The opening film at this year’s Blood in the Snow festival was Audrey Cummings’ debut feature Berkshire County, a suspense-thriller which sold out its Canadian premiere and helped start the festival off with a bang. The film breathes a bit of life into the babysitter-in-peril genre by merging it with a home-invasion narrative, resulting in a film that delivers effective chills and a few unexpected twists despite lacking in truly original ideas. Indeed, there’s nothing new here that you haven’t seen before, however Berkshire is undeniably well-made for its modest ambitions, held together above all else by a strong lead performance from Alysa King, who does a fine job of transitioning from victim to victor over the course of the film (and ended up taking home the “Bloodies” award for Best Female Performance of the festival).
Kylie Winters (King) is a bullied teen who experiences a devastating betrayal after hooking up with her crush at a costume party the night before Halloween, resulting in an unsavoury video appearing online for all of her classmates and family to see. Feeling down on herself and facing the scrutiny of her mother and everyone else in her life, Kylie takes a babysitting gig in an isolated mansion in the countryside to get away from her life for a night. But everything changes when a child wearing a pig mask shows up on the doorstep of the house, putting into motion a cat-and-mouse plot as she struggles to survive and save the children from a group of vicious intruders.
The film opens with a rather shocking sequence designed to break our heroine down right from the get-go, and to highlight the modern context where cyber-bullying is a very real part of teenage existence. While I respect the intention, I would have liked to see this theme explored in more depth throughout the rest of the film to justify the earlier scene, but things quickly shift gears into more standard horror territory once Kylie arrives at the secluded mansion – an absolutely gorgeous shooting location that is rich in texture and is put to excellent use over the course of the film. King does a great job of maintaining interest and carrying the film on her own, demonstrating a complete character transformation over the course of the film which feels believable in the context of the story, while her silent assailants provide an expected level of creepiness thanks to some very gruesome and well-designed masks. The lack of a discernible motive for their actions for much of the film serves to maintain a sense of mystery, while a revealing and violent final act helps to put things into perspective a bit, paving the way for an unexpected twist ending that opens up the scope of the story and sets up a sequel (which Cummings confirmed she has already begun developing).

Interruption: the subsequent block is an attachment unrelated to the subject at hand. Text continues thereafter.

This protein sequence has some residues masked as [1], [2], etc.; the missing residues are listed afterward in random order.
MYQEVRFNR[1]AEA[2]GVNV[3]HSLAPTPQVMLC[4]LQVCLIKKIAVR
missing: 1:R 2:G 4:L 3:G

In the end, Berkshire hits pretty much all of the beats that horror fans should expect for a film of this nature, offering a generous portion of nail-biting suspense and psychologically disturbing content despite failing to make a truly powerful impact or leave a lasting impression for genre fans. As it stands, it’s a serviceable effort that shows a great deal of promise for first-time director Cummings, who is now challenged with finding a bigger story to tell next time around.